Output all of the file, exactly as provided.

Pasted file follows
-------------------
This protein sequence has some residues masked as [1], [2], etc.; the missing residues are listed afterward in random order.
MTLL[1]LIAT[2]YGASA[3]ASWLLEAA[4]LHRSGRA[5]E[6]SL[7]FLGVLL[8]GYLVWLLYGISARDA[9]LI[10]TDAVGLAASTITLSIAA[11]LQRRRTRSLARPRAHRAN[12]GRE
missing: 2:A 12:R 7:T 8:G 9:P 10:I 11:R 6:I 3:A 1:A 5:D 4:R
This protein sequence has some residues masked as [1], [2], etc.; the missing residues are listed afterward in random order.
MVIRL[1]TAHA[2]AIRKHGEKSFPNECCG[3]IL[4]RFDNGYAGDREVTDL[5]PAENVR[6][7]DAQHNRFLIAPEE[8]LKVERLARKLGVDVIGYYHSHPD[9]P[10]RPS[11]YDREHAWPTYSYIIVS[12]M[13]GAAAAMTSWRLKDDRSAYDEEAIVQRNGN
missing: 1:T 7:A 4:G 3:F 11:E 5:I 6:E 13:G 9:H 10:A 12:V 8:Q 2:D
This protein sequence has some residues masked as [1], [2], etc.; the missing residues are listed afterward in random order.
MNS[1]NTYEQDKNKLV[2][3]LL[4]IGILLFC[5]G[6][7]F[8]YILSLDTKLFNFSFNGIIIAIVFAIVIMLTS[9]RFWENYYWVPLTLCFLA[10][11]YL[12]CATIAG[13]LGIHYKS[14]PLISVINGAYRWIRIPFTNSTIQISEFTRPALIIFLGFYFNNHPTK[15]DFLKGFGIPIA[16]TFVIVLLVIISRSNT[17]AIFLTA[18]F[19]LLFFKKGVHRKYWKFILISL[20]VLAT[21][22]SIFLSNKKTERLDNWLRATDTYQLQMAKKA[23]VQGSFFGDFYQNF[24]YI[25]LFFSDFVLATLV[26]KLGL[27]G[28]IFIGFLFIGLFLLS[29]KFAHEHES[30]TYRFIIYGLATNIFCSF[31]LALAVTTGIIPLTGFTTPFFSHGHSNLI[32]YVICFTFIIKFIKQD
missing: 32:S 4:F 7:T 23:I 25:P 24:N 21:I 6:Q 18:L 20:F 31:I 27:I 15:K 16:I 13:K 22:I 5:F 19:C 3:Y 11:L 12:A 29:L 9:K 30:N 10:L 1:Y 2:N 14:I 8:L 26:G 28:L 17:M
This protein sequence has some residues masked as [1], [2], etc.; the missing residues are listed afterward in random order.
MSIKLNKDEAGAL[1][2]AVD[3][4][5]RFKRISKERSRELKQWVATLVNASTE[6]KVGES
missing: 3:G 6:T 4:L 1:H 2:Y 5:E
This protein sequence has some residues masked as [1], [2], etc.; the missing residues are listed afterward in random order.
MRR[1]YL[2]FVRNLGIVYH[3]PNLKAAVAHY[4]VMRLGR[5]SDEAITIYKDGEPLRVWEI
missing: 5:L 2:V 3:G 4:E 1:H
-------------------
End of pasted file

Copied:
This protein sequence has some residues masked as [1], [2], etc.; the missing residues are listed afterward in random order.
MTLL[1]LIAT[2]YGASA[3]ASWLLEAA[4]LHRSGRA[5]E[6]SL[7]FLGVLL[8]GYLVWLLYGISARDA[9]LI[10]TDAVGLAASTITLSIAA[11]LQRRRTRSLARPRAHRAN[12]GRE
missing: 2:A 12:R 7:T 8:G 9:P 10:I 11:R 6:I 3:A 1:A 5:D 4:R
This protein sequence has some residues masked as [1], [2], etc.; the missing residues are listed afterward in random order.
MVIRL[1]TAHA[2]AIRKHGEKSFPNECCG[3]IL[4]RFDNGYAGDREVTDL[5]PAENVR[6][7]DAQHNRFLIAPEE[8]LKVERLARKLGVDVIGYYHSHPD[9]P[10]RPS[11]YDREHAWPTYSYIIVS[12]M[13]GAAAAMTSWRLKDDRSAYDEEAIVQRNGN
missing: 1:T 7:A 4:G 3:F 11:E 5:I 6:E 13:G 9:H 10:A 12:V 8:Q 2:D
This protein sequence has some residues masked as [1], [2], etc.; the missing residues are listed afterward in random order.
MNS[1]NTYEQDKNKLV[2][3]LL[4]IGILLFC[5]G[6][7]F[8]YILSLDTKLFNFSFNGIIIAIVFAIVIMLTS[9]RFWENYYWVPLTLCFLA[10][11]YL[12]CATIAG[13]LGIHYKS[14]PLISVINGAYRWIRIPFTNSTIQISEFTRPALIIFLGFYFNNHPTK[15]DFLKGFGIPIA[16]TFVIVLLVIISRSNT[17]AIFLTA[18]F[19]LLFFKKGVHRKYWKFILISL[20]VLAT[21][22]SIFLSNKKTERLDNWLRATDTYQLQMAKKA[23]VQGSFFGDFYQNF[24]YI[25]LFFSDFVLATLV[26]KLGL[27]G[28]IFIGFLFIGLFLLS[29]KFAHEHES[30]TYRFIIYGLATNIFCSF[31]LALAVTTGIIPLTGFTTPFFSHGHSNLI[32]YVICFTFIIKFIKQD
missing: 32:S 4:F 7:T 23:I 25:P 24:N 21:I 6:Q 18:L 20:F 31:I 27:I 15:K 16:I 13:K 22:I 5:F 19:C 3:Y 11:L 12:A 29:L 9:K 30:N 10:L 1:Y 2:N 14:I 8:L 26:G 28:L 17:M
This protein sequence has some residues masked as [1], [2], etc.; the missing residues are listed afterward in random order.
MSIKLNKDEAGAL[1][2]AVD[3][4][5]RFKRISKERSRELKQWVATLVNASTE[6]KVGES
missing: 3:G 6:T 4:L 1:H 2:Y 5:E
This protein sequence has some residues masked as [1], [2], etc.; the missing residues are listed afterward in random order.
MRR[1]YL[2]FVRNLGIVYH[3]PNLKAAVAHY[4]VMRLGR[5]SDEAITIYKDGEPLRVWEI
missing: 5:L 2:V 3:G 4:E 1:H